Americans eat and drink about one-third of their day’s calories outside of their home, which is why the Food and Drug Administration (FDA) created a new transparency rule. Chain restaurants with 20 or more locations have by next November to list drink calories on their menus, in an effort to help people realize the health hazard of overgulping. Public health advocates believe this is the first step in a direction to labeling alcoholic beverages with nutritional information.

"Alcoholic beverages are a key contributor to the calories Americans are consuming, and most of the time when people have a drink they have absolutely no idea what its caloric impact is," Margo Wootan, the director of nutrition policy at the Center for Science in the Public Interest (CSPI), told CBS. Wootan and her team made up of dieticians and physicians at CSPI have been petitioning for full nutrition content on alcoholic beverages for more than a decade.

In 2011, the FDA proposed menu labeling requirements that exempted alcohol. Many commented on the gaping hole the menu labeling rules had without drinks held to the same standard, but the spirits industry objected. Many don’t realize but beers, liquors, and wines have all been regulated by the Treasury Department, not FDA, since Prohibition. This year, the FDA Commissioner Margaret Hamburg revisited the potential impact alcohol labels could have on public health and reinstated the final rules.

They won’t require restaurants to quantify the calorie counts for every new drink concoction they create. But every menu that lists alcoholic beverages will require a calorie range estimate next to it. If you want to avoid the truth, close the menu and walk up to the bar to make your drink order.  

Liquid Weight Gain: How Alcohol Digests

Calories in drinks aren’t normally hidden. In fact, they’re one of the easiest to find. Whether it’s the back of your soda, juice, or coffee creamer, you generally know exactly where they are. Now that alcohol will join the ranks of transparency, people will begin to really understand just how many calories they’re drinking. Most beers are around 120 calories. A night out with friends could have you collecting up a meal’s worth of calories with each sip.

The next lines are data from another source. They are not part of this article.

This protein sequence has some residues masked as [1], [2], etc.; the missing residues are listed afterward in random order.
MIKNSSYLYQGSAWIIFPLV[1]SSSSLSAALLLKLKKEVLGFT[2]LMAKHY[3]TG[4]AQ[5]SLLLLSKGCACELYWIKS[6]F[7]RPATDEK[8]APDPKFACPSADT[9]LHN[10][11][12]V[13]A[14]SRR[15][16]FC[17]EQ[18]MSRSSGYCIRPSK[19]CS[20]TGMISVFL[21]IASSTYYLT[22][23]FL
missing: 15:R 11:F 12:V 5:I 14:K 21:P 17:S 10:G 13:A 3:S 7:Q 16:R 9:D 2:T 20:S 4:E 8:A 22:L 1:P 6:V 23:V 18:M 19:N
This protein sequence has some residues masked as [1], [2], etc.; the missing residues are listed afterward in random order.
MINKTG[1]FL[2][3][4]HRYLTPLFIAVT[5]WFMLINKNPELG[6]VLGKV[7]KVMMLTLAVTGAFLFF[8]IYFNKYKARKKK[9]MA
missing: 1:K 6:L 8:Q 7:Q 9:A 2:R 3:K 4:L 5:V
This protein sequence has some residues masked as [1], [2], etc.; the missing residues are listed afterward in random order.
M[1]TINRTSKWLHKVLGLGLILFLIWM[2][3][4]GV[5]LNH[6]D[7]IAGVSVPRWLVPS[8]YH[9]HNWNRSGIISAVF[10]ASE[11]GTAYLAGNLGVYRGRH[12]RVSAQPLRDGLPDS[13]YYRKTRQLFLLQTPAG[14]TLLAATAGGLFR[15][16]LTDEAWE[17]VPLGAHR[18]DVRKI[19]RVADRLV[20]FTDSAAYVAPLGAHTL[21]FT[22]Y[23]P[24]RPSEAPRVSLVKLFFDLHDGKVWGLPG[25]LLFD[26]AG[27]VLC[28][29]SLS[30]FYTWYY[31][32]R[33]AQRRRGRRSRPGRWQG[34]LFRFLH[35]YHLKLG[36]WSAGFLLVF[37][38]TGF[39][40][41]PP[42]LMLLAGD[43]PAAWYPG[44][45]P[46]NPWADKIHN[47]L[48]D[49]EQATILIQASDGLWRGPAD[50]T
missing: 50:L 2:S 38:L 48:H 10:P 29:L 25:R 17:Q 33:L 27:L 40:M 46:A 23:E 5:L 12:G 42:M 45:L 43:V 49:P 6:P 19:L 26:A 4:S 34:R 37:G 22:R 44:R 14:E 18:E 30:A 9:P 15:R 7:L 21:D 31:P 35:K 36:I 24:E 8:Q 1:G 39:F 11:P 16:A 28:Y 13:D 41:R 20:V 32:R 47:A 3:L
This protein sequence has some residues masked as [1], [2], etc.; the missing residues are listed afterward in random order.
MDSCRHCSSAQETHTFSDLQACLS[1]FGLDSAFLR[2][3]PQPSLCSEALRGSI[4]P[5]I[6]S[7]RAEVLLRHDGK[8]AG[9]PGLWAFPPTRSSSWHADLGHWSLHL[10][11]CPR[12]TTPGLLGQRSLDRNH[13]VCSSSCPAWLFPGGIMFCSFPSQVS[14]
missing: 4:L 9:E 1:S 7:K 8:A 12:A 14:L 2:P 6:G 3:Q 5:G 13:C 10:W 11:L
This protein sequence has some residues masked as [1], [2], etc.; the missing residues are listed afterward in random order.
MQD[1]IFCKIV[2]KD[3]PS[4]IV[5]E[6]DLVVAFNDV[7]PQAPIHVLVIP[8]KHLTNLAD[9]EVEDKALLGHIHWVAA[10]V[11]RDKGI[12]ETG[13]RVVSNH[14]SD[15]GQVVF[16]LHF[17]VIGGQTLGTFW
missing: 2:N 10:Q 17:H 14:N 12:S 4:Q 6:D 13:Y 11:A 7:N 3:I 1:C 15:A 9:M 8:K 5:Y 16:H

When alcohol is ingested, the body immediately realizes it can’t metabolize it efficiently, so it prioritizes it in the metabolic process. This means fats and sugars are put on the sidelines, ultimately slowing down the entire process over time, which is where weight gain comes into play. Weight gain all boils down to how many calories enter the body versus how many exit, and alcohol is almost entirely made up of empty calories. Drinking calories can be decieving and easy to lose track of, especially with a buzz of lower inhibitions.

A whiskey and coke has roughly the same amount of calories as a muffin, while a piña colada matches up with a doughnut. A glass of wine carries approximately the same amount of calories as an entire slice of cake, and a pint of lager beer has about the same amount of calories as a slice of pizza. Drinking a frozen margarita is almost the same calorie count as swallowing a cheeseburger. But the public should be able to figure out the rest of the calorie comparisons with their own menu around this time next year.